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Trying to decide which "dual purpose" chicken to get

Discussion in 'Managing Your Flock' started by bearcat73, Mar 3, 2008.

  1. bearcat73

    bearcat73 Chillin' With My Peeps

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    Feb 29, 2008
    Southwest Ohio
    I'm trying to decide what kind of chickens I want. We need dual purpose chickens because we will be eating some of them but we also want eggs. They need to be calm because my kids will be playing with them.

    I've narrowed it down to a few breeds, some common and some rare: Australorp, Buckeye, Delaware, Dorking, Orpington, Plymouth Rock, and Sussex. Thoughts, suggestions, comments?

    I grew up having chickens but my dad would always have a variety of breeds, and we only ate the eggs, we did not eat the chickens.
     
  2. s6bee

    s6bee Chillin' With My Peeps

    Jul 1, 2007
    Western, NY
    Oh gosh, I don't recommend letting your kids playing with ones you want to eat! Um, they are all nice, I like the Austrolorps, and BO, they are nice birds, but I would never have the heart to eat them if they were that nice. You may just want to go ahead and get meat birds to eat. JMO
     
  3. hypnofrogstevie

    hypnofrogstevie chick magnet

    Jul 12, 2007
    Newton NJ
    yeah Please dont let them near them or let them see you do the old Chop chop. I bought the orpingtons for the eggs and they are really friendly and sweet
     
  4. horsewishr

    horsewishr Chillin' With My Peeps

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    Jul 7, 2007
    West Michigan
    Quote:I have to respectfully disagree with this. I think it's ridiculous that we only think of the chickens we eat as pre-packaged chicken meat. For centuries, kids have grown up seeing realistic scenarios of raising animals for meat. I say, if they want to watch, let them.
     
  5. fowltemptress

    fowltemptress Frugal Fan Club President

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    Jan 20, 2008
    I think most people on here will be cheering on the orpingtons . . . certainly miss prissy, and from going through countless posts I wouldn't hesitate to take her advice on practically anything.
    I know some member of my family (I think it was a great aunt, my memories are vague regarding this) kept a flock of chickens for eggs that her children played with and adored. When those hens would go broody, she'd allow them to hatch, but the children were told the new chicks were food, so don't get attached. The original hens were never eaten, so the children didn't have to worry about getting attached to those, so they were free to participate (nearly) guilt free when chopping day came for the offspring. As the original hens got too old to lay, they would "mysteriously" disappear while the kids were out, supposedly taken by some predator.
    Anyway, the point to all that was . . . it is hard for anyone to eat something that you've played with and treated as a pet, but there are ways around it that wouldn't traumatize the kids horribly.
     
  6. hypnofrogstevie

    hypnofrogstevie chick magnet

    Jul 12, 2007
    Newton NJ
    Quote:I have to respectfully disagree with this. I think it's ridiculous that we only think of the chickens we eat as pre-packaged chicken meat. For centuries, kids have grown up seeing realistic scenarios of raising animals for meat. I say, if they want to watch, let them.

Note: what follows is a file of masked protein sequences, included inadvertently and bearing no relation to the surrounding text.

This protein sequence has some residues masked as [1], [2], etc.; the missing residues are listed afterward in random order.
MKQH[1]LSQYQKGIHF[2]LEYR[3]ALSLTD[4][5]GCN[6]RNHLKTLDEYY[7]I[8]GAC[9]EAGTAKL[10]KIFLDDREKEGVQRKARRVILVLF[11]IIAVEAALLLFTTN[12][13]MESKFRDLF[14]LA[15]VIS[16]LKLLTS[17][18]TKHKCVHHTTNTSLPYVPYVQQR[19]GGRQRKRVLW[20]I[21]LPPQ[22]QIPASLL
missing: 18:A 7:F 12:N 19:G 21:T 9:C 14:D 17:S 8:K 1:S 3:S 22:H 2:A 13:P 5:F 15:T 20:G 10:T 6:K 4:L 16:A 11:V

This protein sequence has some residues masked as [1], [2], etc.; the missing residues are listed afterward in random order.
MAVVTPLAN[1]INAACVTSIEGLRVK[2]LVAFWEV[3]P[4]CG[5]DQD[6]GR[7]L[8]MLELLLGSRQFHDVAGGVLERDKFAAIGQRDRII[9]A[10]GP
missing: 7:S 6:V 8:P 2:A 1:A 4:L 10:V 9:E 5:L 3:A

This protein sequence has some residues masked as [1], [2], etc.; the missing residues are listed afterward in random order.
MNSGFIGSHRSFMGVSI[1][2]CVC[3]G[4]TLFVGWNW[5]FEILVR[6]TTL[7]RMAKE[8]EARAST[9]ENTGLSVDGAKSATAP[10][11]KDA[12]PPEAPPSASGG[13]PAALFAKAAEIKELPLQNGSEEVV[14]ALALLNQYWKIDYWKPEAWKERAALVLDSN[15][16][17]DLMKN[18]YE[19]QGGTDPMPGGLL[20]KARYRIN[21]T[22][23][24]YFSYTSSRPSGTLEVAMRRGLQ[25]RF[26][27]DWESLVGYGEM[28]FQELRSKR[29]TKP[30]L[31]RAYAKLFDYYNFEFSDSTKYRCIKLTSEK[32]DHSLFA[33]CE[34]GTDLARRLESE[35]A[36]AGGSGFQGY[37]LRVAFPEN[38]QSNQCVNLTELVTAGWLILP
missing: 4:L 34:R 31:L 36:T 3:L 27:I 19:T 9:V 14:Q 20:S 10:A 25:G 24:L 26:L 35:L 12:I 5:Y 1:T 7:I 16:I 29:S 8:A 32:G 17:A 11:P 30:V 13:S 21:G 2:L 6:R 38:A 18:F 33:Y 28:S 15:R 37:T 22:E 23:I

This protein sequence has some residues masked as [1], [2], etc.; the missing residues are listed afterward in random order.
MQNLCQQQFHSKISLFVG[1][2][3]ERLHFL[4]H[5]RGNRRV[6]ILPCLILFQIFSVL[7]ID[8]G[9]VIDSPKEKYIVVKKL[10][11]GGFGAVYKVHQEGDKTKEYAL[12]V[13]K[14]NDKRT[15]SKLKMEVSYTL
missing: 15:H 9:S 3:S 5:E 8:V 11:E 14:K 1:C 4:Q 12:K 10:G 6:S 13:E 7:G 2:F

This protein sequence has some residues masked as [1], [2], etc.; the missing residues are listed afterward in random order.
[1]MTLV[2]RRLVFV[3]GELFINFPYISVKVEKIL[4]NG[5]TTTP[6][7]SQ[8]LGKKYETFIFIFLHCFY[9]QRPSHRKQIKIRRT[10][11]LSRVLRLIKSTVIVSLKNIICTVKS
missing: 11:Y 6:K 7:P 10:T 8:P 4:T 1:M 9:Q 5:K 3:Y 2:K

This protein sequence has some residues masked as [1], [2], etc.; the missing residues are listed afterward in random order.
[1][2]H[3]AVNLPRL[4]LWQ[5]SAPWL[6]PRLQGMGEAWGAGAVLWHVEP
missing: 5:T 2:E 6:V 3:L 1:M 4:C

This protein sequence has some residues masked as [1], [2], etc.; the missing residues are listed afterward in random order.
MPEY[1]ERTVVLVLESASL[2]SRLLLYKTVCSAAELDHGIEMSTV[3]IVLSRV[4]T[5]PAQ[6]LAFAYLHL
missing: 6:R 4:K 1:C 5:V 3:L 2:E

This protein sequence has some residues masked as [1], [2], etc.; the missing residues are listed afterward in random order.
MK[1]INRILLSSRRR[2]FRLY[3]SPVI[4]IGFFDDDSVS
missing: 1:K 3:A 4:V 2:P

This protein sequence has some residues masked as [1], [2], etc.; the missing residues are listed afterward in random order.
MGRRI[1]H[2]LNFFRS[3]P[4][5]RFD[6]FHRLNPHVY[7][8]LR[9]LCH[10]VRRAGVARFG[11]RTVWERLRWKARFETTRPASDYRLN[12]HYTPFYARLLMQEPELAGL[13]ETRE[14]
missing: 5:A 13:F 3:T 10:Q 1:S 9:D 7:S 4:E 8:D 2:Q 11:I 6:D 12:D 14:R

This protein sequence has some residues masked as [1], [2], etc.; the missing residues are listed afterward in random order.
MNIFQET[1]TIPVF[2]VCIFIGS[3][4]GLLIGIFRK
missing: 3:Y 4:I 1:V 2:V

i dont mind you disagreeing. just my opinion. I dont like prepackaged meat as I buy processed chickens from a farm. Just saying. I dont know there age so I dont know what they would think. if they want to watch thats fine.
     
  7. bearcat73

    bearcat73 Chillin' With My Peeps

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    Feb 29, 2008
    Southwest Ohio
    I will probably be getting them processed elsewhere, but if my husband learns to do it, he'll be doing it. I have one daughter who I know will watch. (I could NEVER watch, btw) My 10 year old daughter watched my husband prepare the deer that he shot back in November. And she has no problem eating it.

    I don't think my kids will be getting close enough to the chickens to consider them pets, but they will be around them, so I don't want mean ones. We have horses and goats and cats and dogs that are their pets. Maybe they will, maybe they won't. I don't know. But when we do process, we'll do several at a time, so they won't be able to tell which one it was anyway.

    I would consider doing different eggs layers and meat birds, but what are some meat only birds? I have ethical issues with cornish rock so I will definitely not be getting them.

    I just thought it would be nice to have dual purpose ones so that we eat the roos and keep the pullets for eggs.
     
  8. hypnofrogstevie

    hypnofrogstevie chick magnet

    Jul 12, 2007
    Newton NJ
    Last edited: Mar 3, 2008
  9. patandchickens

    patandchickens Flock Mistress

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    Apr 20, 2007
    Ontario, Canada
    You're aware that 'dual purpose' is not the same as the birds you get in the grocery store, yes? More along the lines of the rubber chicken used in gags in older comedies? (well, in terms of structure -- better flavor of course <g>)

    To get a grocery-store-like chicken, with a buncha breast meat and fairly tender, you pretty much would need to raise meat birds (CornishX or 'slow CornishX'). You can't breed them, just eat them.

    Otherwise I think pretty much anything from a large-framed bird, e.g. not a leghorn, will do.

    Freedom Rangers and 'homemade cornish crosses' are somewhat intermediate between the two, I gather.

    Just making sure you know what to expect,

    Pat
     

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